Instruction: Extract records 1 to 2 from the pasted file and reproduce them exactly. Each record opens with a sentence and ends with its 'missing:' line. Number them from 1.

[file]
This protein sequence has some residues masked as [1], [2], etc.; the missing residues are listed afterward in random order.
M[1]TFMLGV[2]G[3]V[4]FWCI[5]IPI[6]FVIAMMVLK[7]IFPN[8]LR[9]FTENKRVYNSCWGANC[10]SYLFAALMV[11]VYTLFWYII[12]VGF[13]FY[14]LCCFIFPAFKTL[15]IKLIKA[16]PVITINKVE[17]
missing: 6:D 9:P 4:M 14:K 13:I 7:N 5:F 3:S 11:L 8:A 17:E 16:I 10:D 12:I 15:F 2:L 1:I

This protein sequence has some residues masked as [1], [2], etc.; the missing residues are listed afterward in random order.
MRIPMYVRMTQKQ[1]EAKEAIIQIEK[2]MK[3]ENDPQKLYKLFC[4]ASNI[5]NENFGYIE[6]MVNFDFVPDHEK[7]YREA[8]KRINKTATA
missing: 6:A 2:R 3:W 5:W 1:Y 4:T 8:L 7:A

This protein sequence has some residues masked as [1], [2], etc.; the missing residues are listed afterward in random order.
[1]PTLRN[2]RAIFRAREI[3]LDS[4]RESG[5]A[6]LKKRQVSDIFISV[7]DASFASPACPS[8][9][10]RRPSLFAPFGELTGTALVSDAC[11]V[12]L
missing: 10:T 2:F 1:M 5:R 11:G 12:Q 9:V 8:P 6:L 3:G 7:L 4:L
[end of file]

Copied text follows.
This protein sequence has some residues masked as [1], [2], etc.; the missing residues are listed afterward in random order.
M[1]TFMLGV[2]G[3]V[4]FWCI[5]IPI[6]FVIAMMVLK[7]IFPN[8]LR[9]FTENKRVYNSCWGANC[10]SYLFAALMV[11]VYTLFWYII[12]VGF[13]FY[14]LCCFIFPAFKTL[15]IKLIKA[16]PVITINKVE[17]
missing: 6:D 9:P 4:M 14:K 13:I 7:N 5:F 3:S 11:L 8:A 17:E 16:I 10:D 12:I 15:F 2:L 1:I

This protein sequence has some residues masked as [1], [2], etc.; the missing residues are listed afterward in random order.
MRIPMYVRMTQKQ[1]EAKEAIIQIEK[2]MK[3]ENDPQKLYKLFC[4]ASNI[5]NENFGYIE[6]MVNFDFVPDHEK[7]YREA[8]KRINKTATA
missing: 6:A 2:R 3:W 5:W 1:Y 4:T 8:L 7:A